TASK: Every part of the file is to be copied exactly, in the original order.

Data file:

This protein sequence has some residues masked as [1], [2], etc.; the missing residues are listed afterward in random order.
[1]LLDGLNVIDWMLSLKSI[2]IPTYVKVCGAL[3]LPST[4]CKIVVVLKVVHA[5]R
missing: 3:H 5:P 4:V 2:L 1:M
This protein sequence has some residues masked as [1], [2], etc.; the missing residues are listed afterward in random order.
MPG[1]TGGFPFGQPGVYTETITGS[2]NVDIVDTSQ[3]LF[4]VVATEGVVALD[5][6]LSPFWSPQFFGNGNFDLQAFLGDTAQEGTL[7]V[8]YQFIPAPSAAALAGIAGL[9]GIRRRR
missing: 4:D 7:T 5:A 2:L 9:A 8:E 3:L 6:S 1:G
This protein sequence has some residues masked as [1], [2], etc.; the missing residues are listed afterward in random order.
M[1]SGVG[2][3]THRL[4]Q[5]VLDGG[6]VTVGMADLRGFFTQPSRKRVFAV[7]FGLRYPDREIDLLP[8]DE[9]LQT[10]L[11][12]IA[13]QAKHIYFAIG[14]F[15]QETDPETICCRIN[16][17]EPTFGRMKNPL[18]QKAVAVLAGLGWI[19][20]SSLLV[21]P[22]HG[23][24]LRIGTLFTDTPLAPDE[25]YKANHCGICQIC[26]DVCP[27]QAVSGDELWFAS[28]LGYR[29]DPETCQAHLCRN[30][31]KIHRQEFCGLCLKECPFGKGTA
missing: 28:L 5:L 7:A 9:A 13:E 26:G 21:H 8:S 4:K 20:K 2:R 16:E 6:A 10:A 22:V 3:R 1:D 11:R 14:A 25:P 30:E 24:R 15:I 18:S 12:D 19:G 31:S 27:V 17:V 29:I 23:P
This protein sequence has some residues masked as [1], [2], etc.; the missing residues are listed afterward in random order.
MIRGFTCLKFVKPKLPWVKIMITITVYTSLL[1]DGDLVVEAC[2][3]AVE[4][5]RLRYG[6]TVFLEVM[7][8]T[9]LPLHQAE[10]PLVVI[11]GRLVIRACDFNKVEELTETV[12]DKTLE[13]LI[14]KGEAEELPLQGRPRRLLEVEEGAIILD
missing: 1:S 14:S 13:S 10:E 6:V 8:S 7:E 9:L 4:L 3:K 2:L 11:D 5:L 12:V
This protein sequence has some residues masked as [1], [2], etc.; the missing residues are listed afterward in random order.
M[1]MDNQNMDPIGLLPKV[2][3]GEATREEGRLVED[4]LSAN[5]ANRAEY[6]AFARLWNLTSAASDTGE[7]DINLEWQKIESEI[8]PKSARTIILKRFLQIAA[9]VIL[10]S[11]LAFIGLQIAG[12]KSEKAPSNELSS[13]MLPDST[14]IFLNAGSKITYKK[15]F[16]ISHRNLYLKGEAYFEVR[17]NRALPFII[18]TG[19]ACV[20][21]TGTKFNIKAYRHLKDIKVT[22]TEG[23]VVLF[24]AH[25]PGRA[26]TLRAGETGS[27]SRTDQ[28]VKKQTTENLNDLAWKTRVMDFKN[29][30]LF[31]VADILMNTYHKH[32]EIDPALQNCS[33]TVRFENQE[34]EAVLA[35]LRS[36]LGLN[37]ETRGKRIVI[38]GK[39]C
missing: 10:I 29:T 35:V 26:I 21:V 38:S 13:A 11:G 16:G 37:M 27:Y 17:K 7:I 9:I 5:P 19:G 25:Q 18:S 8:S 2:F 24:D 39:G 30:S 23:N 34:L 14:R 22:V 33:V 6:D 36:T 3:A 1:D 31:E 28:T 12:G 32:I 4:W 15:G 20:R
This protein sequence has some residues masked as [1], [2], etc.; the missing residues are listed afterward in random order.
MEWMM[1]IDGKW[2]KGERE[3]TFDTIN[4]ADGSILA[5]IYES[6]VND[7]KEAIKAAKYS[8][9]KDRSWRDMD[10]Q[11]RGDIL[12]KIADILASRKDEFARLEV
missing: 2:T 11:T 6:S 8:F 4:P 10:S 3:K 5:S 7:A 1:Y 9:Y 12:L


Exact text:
This protein sequence has some residues masked as [1], [2], etc.; the missing residues are listed afterward in random order.
[1]LLDGLNVIDWMLSLKSI[2]IPTYVKVCGAL[3]LPST[4]CKIVVVLKVVHA[5]R
missing: 3:H 5:P 4:V 2:L 1:M
This protein sequence has some residues masked as [1], [2], etc.; the missing residues are listed afterward in random order.
MPG[1]TGGFPFGQPGVYTETITGS[2]NVDIVDTSQ[3]LF[4]VVATEGVVALD[5][6]LSPFWSPQFFGNGNFDLQAFLGDTAQEGTL[7]V[8]YQFIPAPSAAALAGIAGL[9]GIRRRR
missing: 4:D 7:T 5:A 2:L 9:A 8:E 3:L 6:S 1:G
This protein sequence has some residues masked as [1], [2], etc.; the missing residues are listed afterward in random order.
M[1]SGVG[2][3]THRL[4]Q[5]VLDGG[6]VTVGMADLRGFFTQPSRKRVFAV[7]FGLRYPDREIDLLP[8]DE[9]LQT[10]L[11][12]IA[13]QAKHIYFAIG[14]F[15]QETDPETICCRIN[16][17]EPTFGRMKNPL[18]QKAVAVLAGLGWI[19][20]SSLLV[21]P[22]HG[23][24]LRIGTLFTDTPLAPDE[25]YKANHCGICQIC[26]DVCP[27]QAVSGDELWFAS[28]LGYR[29]DPETCQAHLCRN[30][31]KIHRQEFCGLCLKECPFGKGTA
missing: 28:L 5:L 7:A 9:A 13:E 26:G 21:H 8:S 4:K 20:K 2:R 16:E 6:A 10:A 22:V 3:R 1:D 11:R 14:A 25:P 30:E 24:R 15:I 18:S 12:D 19:G 31:S 27:V 17:V 29:I 23:P
This protein sequence has some residues masked as [1], [2], etc.; the missing residues are listed afterward in random order.
MIRGFTCLKFVKPKLPWVKIMITITVYTSLL[1]DGDLVVEAC[2][3]AVE[4][5]RLRYG[6]TVFLEVM[7][8]T[9]LPLHQAE[10]PLVVI[11]GRLVIRACDFNKVEELTETV[12]DKTLE[13]LI[14]KGEAEELPLQGRPRRLLEVEEGAIILD
missing: 1:S 14:S 13:S 10:E 6:V 8:S 7:E 9:L 4:L 3:K 2:L 11:D 5:L 12:V
This protein sequence has some residues masked as [1], [2], etc.; the missing residues are listed afterward in random order.
M[1]MDNQNMDPIGLLPKV[2][3]GEATREEGRLVED[4]LSAN[5]ANRAEY[6]AFARLWNLTSAASDTGE[7]DINLEWQKIESEI[8]PKSARTIILKRFLQIAA[9]VIL[10]S[11]LAFIGLQIAG[12]KSEKAPSNELSS[13]MLPDST[14]IFLNAGSKITYKK[15]F[16]ISHRNLYLKGEAYFEVR[17]NRALPFII[18]TG[19]ACV[20][21]TGTKFNIKAYRHLKDIKVT[22]TEG[23]VVLF[24]AH[25]PGRA[26]TLRAGETGS[27]SRTDQ[28]VKKQTTENLNDLAWKTRVMDFKN[29][30]LF[31]VADILMNTYHKH[32]EIDPALQNCS[33]TVRFENQE[34]EAVLA[35]LRS[36]LGLN[37]ETRGKRIVI[38]GK[39]C
missing: 10:I 29:T 35:V 26:I 21:V 38:S 13:A 11:G 16:G 37:M 27:Y 17:K 7:I 9:I 5:P 19:G 25:Q 18:S 8:S 2:F 24:D 39:G 30:S 23:N 34:L 14:R 22:V 33:V 6:D 36:T 3:A 1:D 31:E 28:T 12:G 32:I 4:W 15:G 20:R
This protein sequence has some residues masked as [1], [2], etc.; the missing residues are listed afterward in random order.
MEWMM[1]IDGKW[2]KGERE[3]TFDTIN[4]ADGSILA[5]IYES[6]VND[7]KEAIKAAKYS[8][9]KDRSWRDMD[10]Q[11]RGDIL[12]KIADILASRKDEFARLEV
missing: 2:T 11:T 6:S 8:F 4:P 10:S 3:K 5:S 7:A 1:Y 9:Y 12:L